104:35b What is the difference between blessing the LORD and praising the LORD?
104:24-34 Does the mention of the spirit in 104:30 make this Psalm particularly appropriate for Pentecost?

ROMANS 8:14-17
If you used Genesis 11;1-9 as the First Reading, you may use either Romans 8:14-17 or Acts 2:1-21 as the Second Reading.
8:14 What does it mean to be led by the Spirit of God? What does being led by the Spirit of God  feel like? Who are led by the Spirit? Are you led by the Spirit?
8:15 How does the spirit of slavery and the spirit of adoption relate to the Spirit of God?  When do you cry “Abba! Father!?”
8:16 What is the relationship between our spirit and the Spirit of God? Do Christians have two spirits within them?
8:17 How do we suffer with Christ?

JOHN 14:8-17 (25-27)
14:8 Finally, someone other than Peter speaks! Even Philip, however, seems to stick his foot in his mouth. How might Orthodox iconography help us here?
14:9 How did Philip not know Jesus? How can people who have not seen Jesus see the Father?
14:10 What is the nature of this belief?
14:11 Note that Jesus says, “Believe me” and not “Believe in me.” What is the difference? What works was Jesus referring to?
14:12 What does it mean when Jesus says, “Very truly?” What greater works might Jesus have had in mind?
14:13 Whatever we ask in his name?
14:14 Really? What does “in his name” mean?
14:15 What commandments?
14:16 Another Advocate?  How many Advocates are there? Why is Advocate capitalized?
14:17 So the Advocate is the spirit of truth? Can anyone see the Spirit? Note the present tense “abides” and the future tense “will be in you!” What is the difference between “abiding” and “in?”
(14:25) So?
(14:26) So the Advocate is the same as the Spirit of truth is the same as the Holy Spirit? How will this Spirit teach? Does the Book of Hebrews claim Jesus as an Advocate? What is the relationship between the Holy Spirit and anamnesis?
(14:27) This is one of my favorite verses. What is the nature of this peace? This sentence of Scripture is often incorporated into The Service of Witness to the Resurrection.
                                                                  
ADDENDUM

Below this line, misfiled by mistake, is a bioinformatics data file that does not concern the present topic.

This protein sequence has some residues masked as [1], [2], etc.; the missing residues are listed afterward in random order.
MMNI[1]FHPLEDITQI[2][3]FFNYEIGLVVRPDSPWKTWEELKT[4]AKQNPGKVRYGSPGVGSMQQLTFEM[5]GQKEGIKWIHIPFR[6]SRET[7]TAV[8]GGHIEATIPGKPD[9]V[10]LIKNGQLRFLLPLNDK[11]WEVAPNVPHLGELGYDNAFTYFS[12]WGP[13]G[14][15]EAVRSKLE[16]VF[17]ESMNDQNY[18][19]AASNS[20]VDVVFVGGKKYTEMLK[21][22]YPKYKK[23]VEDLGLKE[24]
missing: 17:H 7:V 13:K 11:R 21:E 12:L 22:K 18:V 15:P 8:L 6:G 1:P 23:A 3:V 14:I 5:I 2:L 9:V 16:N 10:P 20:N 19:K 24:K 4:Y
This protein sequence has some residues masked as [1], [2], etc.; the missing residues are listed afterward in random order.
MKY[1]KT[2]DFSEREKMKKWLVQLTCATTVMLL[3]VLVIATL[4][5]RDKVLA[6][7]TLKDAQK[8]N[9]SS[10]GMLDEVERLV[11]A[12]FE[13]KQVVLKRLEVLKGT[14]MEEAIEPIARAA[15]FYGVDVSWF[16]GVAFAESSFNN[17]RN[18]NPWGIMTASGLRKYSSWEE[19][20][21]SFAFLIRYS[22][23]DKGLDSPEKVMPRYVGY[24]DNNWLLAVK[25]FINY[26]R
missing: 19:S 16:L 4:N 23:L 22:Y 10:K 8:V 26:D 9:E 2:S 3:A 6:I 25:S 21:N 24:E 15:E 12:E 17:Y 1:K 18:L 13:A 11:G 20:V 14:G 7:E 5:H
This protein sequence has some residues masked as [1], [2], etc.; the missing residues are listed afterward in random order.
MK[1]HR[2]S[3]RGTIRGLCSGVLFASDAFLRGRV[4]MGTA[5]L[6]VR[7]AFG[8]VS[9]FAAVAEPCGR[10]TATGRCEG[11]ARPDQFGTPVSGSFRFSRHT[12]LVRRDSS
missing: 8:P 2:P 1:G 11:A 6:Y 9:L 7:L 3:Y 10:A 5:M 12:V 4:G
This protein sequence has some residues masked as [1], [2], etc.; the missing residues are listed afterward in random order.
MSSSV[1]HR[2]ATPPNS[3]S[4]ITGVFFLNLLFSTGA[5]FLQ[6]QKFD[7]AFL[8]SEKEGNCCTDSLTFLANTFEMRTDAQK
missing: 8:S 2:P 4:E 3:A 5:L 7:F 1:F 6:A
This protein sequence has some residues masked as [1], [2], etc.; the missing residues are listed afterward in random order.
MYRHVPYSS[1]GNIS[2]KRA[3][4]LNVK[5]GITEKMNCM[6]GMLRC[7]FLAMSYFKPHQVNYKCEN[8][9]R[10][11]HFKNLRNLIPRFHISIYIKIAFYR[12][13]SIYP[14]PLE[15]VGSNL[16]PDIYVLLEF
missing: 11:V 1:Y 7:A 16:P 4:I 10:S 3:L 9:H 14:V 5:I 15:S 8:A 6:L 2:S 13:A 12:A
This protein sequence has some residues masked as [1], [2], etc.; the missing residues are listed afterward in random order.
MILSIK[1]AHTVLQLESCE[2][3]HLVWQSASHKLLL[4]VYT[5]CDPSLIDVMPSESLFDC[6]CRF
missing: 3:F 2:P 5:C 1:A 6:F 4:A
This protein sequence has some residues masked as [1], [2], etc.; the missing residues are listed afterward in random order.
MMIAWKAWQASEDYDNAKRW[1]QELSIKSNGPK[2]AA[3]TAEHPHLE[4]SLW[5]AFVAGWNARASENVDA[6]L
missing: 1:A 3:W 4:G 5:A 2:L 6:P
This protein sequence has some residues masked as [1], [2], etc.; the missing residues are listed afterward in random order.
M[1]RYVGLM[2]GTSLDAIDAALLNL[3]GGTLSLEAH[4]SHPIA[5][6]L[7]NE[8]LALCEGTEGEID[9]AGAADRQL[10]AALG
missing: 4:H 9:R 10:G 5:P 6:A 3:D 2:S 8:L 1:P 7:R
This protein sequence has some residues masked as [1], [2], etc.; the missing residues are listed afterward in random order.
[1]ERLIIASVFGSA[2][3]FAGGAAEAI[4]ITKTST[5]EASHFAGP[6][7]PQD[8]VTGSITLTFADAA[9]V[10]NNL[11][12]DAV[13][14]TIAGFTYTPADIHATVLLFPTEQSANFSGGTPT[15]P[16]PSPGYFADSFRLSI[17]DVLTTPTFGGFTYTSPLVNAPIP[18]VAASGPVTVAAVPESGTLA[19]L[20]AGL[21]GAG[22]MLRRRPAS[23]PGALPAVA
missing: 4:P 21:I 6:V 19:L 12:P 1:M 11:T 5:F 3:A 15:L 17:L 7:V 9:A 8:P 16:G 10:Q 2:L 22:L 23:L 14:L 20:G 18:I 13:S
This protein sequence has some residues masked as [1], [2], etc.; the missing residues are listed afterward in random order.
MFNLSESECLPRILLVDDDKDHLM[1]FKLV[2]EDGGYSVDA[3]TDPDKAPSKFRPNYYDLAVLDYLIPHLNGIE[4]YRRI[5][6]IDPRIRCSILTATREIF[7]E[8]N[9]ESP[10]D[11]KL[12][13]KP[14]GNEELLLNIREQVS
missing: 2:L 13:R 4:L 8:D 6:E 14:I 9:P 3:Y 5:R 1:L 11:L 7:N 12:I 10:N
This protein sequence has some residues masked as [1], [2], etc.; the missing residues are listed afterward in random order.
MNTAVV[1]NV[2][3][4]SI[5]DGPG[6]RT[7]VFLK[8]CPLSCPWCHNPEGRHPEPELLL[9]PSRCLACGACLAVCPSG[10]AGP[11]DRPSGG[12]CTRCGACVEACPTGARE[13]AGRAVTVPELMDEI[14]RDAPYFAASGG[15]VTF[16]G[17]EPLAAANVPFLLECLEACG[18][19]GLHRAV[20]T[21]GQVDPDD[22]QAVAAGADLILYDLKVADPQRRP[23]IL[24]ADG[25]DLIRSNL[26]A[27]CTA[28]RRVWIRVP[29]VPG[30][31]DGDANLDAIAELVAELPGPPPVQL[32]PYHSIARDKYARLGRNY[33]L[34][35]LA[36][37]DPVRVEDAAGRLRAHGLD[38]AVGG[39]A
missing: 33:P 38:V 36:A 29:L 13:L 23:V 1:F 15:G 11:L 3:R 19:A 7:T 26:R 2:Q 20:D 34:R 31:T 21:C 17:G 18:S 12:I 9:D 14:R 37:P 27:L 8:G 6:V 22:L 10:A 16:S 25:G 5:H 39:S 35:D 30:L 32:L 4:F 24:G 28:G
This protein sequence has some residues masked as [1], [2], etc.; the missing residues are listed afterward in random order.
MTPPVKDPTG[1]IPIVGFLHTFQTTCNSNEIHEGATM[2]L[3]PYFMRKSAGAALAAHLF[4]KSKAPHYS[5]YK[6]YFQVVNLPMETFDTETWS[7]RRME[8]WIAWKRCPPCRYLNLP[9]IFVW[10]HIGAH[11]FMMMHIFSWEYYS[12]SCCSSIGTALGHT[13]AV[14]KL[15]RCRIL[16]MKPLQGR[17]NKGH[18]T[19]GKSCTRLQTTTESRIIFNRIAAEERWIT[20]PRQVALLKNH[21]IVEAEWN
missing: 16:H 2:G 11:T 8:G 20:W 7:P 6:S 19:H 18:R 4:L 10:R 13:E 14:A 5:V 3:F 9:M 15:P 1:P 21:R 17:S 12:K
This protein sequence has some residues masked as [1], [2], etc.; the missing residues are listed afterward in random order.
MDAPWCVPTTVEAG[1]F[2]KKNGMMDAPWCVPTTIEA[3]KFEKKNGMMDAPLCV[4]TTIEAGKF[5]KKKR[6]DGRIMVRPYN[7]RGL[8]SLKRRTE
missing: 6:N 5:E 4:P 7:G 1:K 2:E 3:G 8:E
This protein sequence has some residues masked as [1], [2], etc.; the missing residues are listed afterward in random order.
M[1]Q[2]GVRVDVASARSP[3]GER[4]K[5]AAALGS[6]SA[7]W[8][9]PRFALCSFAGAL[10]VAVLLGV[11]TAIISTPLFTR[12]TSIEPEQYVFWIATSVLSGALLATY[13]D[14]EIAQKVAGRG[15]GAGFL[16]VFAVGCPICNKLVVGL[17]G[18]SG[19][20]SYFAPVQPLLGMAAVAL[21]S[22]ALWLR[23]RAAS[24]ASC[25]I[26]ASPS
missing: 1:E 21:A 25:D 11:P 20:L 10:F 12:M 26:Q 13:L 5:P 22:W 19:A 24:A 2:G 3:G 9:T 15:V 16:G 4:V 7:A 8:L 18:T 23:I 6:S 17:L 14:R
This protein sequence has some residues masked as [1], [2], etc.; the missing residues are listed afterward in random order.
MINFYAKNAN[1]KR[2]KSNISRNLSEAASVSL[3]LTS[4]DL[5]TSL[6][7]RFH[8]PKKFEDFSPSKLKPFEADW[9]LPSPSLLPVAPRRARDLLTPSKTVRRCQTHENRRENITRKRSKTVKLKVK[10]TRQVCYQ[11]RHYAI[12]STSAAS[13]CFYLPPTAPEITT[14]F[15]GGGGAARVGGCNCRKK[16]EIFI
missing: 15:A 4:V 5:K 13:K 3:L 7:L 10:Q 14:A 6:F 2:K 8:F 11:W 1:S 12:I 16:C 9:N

I am a Minister Member of Upper Ohio Valley Presbytery of the Presbyterian Church (U.S.A.) and am serving as the Interim Pastor of the Richmond United Presbyterian Church, Richmond, Ohio. Sunday Worship at Richmond begins at 11:00 AM. Some of my other blog posts have appeared on PRESBYTERIAN BLOGGERS and The Trek.

Tuesday, May 7, 2019

Lectionary Ruminations 2.5 for the 7th Sunday of Easter (Year C)


Lectionary Ruminations 2.5 is a further revision and refinement of my Lectionary Ruminations and Lectionary Ruminations 2.0.  Focusing on The Revised Common Lectionary Readings for the upcoming Sunday from New Revised Standard Version (NRSV) of the Bible, Lectionary Ruminations 2.5 draws on over thirty years of pastoral experience.  Believing that the questions we ask are often more important than any answers we find, without over reliance on commentaries, I intend with sometimes pointed and sometimes snarky comments and Socratic like questions, to encourage reflection and rumination for readers preparing to lead a Bible study, draft liturgy, preach, or hear the Word. Reader comments are invited and encouraged.

ACTS 16:16-34
16:16 Who are the “we?”  What makes a place of prayer different from any other place? What is a spirit of divination?
16:17 Why was she following Paul and those with him? Why would she proclaim such a thing? Is this an example of irony?